Today there are twelve designed kata trained by all iaidoka of the association, which form the common ground for examinations and matches.
This is Zen Nihon Kendo Renmei or Z.N.K.R. iai (formerly, but informally still known as seitei iai), which emerged in 1966, 1980 and 2001,
when headmasters associated with the Z.N.K.R. were seeking a way to confront kendoka with the roots of their sport.
Traditional kendo kata, performed with a wooden sword (boken), gave insufficient opportunity for this,
while either judo or kendo were obligatory parts of the curriculum at Japanese schools at the time. Z.N.K.R. iaido comprises of four sitting and eight standing kata,
featuring the most representative and effective sword techniques from various traditions: horizontal, vertical, diagonal and successive cuts,
as well as thrusts and stabs. The series is preceded and concluded by a short saluting ritual, which figures largely in iaido.
Depending on local circumstances, it is an expression of respect to the past (the gods or early headmasters),
the present (the teacher and the sword) and the future (the students) of the discipline. Before the sword is put at the waist,
the iaidoka salutes the sword so it becomes one with his body and mind. The etiquette also involves alertness (zanshin), however,
for a lack of mutual respect in feudal Japan often resulted in certain death. Z.N.K.R. iai definitively marks the transition of iaijutsu to iaido. In this present form, iaido is practised world-wide.
With the advent of Z.N.K.R. iaido, the many traditions (ryuha) were provided with a standard with which to compare their expertise among themselves. Apart from the appraisal within the various schools, a system well-known from other budo disciplines was introduced, featuring seven kyu- and ten dan grades, with which one could judge the level of experience of candidates (read more on shinsa and shogo). In the Dutch Kendo Federation (N.K.R.), candidates must pass the exam for the 1st kyu-grade, prior to being admitted to the exam for 1st dan. Examinations always consist of a theoretical and a practical section. The Z.N.K.R. system also opens the road to matches (shiai), where two candidates of about the same level of experience - sometimes with one grade disparity - simultaneously show a number of free or prescribed kata to a jury (read more on shiai). Of course, they will be judged by the technical perfection of their performance, measured by the depth of their training background, but also by the atmosphere they are able to evoke with their kata.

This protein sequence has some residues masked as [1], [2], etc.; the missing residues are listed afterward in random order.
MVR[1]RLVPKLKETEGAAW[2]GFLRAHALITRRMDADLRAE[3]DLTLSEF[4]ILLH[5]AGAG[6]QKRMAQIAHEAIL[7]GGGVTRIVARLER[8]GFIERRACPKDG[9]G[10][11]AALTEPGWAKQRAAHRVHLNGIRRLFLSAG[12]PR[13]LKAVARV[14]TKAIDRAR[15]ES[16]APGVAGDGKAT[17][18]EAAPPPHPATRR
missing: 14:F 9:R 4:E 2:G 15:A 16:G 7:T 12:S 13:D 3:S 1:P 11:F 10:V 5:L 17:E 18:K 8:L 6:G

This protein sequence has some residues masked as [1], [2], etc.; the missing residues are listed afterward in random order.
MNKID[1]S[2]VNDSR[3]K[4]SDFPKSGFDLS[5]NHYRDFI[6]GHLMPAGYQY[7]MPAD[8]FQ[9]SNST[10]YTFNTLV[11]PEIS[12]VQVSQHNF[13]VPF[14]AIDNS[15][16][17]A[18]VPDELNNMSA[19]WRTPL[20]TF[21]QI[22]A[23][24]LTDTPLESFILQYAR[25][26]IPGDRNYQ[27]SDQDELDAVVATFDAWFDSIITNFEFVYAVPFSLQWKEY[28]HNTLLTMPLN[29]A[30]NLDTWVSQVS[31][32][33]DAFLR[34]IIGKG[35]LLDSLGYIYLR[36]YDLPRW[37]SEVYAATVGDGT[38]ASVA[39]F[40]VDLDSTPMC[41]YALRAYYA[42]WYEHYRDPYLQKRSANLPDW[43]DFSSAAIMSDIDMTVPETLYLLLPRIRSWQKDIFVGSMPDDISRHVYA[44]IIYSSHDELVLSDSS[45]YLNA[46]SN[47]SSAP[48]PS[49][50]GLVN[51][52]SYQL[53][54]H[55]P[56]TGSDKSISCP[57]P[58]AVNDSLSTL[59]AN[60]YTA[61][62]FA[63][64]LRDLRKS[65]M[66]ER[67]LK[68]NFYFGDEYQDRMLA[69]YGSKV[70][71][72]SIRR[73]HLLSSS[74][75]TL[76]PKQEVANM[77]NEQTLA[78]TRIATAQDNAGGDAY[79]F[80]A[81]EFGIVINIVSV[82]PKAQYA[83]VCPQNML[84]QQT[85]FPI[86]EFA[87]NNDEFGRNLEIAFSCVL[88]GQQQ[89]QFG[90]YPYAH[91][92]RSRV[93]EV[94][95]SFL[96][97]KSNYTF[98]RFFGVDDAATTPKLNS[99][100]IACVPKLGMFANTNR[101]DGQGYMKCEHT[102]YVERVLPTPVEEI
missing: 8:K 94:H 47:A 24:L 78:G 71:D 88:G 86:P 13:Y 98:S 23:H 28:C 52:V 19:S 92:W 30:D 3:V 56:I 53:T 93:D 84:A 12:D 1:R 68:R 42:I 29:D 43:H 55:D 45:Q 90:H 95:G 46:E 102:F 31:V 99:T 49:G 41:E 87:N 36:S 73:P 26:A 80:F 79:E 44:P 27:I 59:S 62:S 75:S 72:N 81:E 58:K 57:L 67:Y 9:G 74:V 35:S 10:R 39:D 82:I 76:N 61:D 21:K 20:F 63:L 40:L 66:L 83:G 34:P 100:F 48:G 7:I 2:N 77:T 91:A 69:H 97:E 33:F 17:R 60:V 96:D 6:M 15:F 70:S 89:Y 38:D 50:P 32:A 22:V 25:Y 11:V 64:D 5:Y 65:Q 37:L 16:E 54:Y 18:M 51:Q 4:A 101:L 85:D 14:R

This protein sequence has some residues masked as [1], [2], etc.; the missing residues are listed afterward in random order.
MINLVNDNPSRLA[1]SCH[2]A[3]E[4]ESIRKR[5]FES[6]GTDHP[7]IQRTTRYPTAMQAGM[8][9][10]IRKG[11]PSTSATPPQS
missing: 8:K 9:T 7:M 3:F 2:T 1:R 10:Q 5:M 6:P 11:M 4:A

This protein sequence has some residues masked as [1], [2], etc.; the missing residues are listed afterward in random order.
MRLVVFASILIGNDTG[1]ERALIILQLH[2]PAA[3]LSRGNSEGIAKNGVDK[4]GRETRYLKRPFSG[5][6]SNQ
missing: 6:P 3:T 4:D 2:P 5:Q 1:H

The names and translations of the twelve kata of the Zen Nihon Kendo Renmei iaido are being displayed in the following section:
Seiza no bu (sitting section, in seiza)
Ippon me, Mae
Nihon me, Ushiro
Sanbon me, Ukenagashi
3. Receive, parry and cut
Tate hiza no bu (sitting section, in tate hiza)
Yonhon me, Tsuka-ate
4. Strike with the tsuka
Tachi iai no bu (standing section)
Gohon me, Kesagiri
5. Cut across the kesa
Roppon me, Morotetsuki
6. Thrust with two hands
Nanahon me, Sanpogiri
7. Cutting in three directions
Hachihon me, Ganmenate
8. Strike in the face
Kyuhon me, Soetetsuki
9. Joined hand thrust
Juppon me, Shihogiri
10. Cutting in four directions
Juichippon me, Sougiri
11. Complete cuts
Junippon me, Nuki uchi
12. Drawing and cutting